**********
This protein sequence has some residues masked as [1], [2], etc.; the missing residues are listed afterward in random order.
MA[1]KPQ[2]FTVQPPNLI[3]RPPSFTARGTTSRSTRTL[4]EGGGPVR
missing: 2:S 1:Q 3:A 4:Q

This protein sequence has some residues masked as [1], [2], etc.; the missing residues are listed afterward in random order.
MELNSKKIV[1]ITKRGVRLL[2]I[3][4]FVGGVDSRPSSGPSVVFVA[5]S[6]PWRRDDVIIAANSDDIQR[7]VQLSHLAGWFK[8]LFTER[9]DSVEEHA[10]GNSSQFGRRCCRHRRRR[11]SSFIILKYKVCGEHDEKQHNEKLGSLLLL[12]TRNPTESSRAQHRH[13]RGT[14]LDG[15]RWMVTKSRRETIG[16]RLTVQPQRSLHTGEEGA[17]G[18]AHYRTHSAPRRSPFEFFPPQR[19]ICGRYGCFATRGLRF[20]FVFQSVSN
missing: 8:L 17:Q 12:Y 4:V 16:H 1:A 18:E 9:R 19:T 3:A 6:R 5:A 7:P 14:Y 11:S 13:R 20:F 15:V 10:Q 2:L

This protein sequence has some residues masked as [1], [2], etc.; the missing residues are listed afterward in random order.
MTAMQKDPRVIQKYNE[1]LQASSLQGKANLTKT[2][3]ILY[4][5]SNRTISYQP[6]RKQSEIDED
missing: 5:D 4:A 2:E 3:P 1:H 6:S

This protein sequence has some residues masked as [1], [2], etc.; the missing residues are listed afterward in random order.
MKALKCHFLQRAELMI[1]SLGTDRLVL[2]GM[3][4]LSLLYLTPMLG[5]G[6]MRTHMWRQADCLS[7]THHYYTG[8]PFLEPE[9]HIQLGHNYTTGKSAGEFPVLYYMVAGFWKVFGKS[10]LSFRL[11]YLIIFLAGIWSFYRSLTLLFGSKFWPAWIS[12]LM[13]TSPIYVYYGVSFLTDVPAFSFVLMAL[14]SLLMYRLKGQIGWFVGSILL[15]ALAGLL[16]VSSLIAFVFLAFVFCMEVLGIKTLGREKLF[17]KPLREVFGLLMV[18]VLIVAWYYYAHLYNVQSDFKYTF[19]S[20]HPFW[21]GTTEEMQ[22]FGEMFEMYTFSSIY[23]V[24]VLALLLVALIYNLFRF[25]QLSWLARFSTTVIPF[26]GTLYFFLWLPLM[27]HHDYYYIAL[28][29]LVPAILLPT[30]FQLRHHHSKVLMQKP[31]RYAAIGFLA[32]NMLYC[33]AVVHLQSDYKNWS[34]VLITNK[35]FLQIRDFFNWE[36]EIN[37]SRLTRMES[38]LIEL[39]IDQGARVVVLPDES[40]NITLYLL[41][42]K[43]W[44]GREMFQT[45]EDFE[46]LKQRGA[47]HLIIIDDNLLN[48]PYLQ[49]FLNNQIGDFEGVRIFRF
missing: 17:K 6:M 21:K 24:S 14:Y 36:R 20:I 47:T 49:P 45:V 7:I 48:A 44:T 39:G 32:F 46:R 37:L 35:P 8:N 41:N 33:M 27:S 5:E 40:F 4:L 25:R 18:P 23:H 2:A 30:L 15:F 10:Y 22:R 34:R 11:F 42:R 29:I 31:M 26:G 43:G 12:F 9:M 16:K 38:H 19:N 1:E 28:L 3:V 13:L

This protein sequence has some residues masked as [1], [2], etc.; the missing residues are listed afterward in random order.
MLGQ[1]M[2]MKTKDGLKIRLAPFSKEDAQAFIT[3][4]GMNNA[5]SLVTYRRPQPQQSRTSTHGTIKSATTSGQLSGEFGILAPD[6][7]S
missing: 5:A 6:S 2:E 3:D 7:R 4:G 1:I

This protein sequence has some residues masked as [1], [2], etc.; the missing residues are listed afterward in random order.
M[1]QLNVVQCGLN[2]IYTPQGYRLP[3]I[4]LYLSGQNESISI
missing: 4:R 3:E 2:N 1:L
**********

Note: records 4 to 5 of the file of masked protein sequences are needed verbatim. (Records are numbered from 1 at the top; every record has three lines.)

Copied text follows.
This protein sequence has some residues masked as [1], [2], etc.; the missing residues are listed afterward in random order.
MKALKCHFLQRAELMI[1]SLGTDRLVL[2]GM[3][4]LSLLYLTPMLG[5]G[6]MRTHMWRQADCLS[7]THHYYTG[8]PFLEPE[9]HIQLGHNYTTGKSAGEFPVLYYMVAGFWKVFGKS[10]LSFRL[11]YLIIFLAGIWSFYRSLTLLFGSKFWPAWIS[12]LM[13]TSPIYVYYGVSFLTDVPAFSFVLMAL[14]SLLMYRLKGQIGWFVGSILL[15]ALAGLL[16]VSSLIAFVFLAFVFCMEVLGIKTLGREKLF[17]KPLREVFGLLMV[18]VLIVAWYYYAHLYNVQSDFKYTF[19]S[20]HPFW[21]GTTEEMQ[22]FGEMFEMYTFSSIY[23]V[24]VLALLLVALIYNLFRF[25]QLSWLARFSTTVIPF[26]GTLYFFLWLPLM[27]HHDYYYIAL[28][29]LVPAILLPT[30]FQLRHHHSKVLMQKP[31]RYAAIGFLA[32]NMLYC[33]AVVHLQSDYKNWS[34]VLITNK[35]FLQIRDFFNWE[36]EIN[37]SRLTRMES[38]LIEL[39]IDQGARVVVLPDES[40]NITLYLL[41][42]K[43]W[44]GREMFQT[45]EDFE[46]LKQRGA[47]HLIIIDDNLLN[48]PYLQ[49]FLNNQIGDFEGVRIFRF
missing: 17:K 6:M 21:K 24:S 14:Y 36:R 20:I 47:T 49:P 45:V 7:I 48:A 44:T 39:G 32:F 46:R 37:L 35:P 8:N 41:N 33:M 27:S 5:E 40:F 4:L 25:R 18:P 23:H 2:A 30:L 15:F 10:Y 22:R 34:R 11:F 42:R 29:I 31:M 26:G 43:G 12:F 9:M 16:K 38:H 19:N 1:E 28:L 3:V 13:L

This protein sequence has some residues masked as [1], [2], etc.; the missing residues are listed afterward in random order.
MLGQ[1]M[2]MKTKDGLKIRLAPFSKEDAQAFIT[3][4]GMNNA[5]SLVTYRRPQPQQSRTSTHGTIKSATTSGQLSGEFGILAPD[6][7]S
missing: 5:A 6:S 2:E 3:D 7:R 4:G 1:I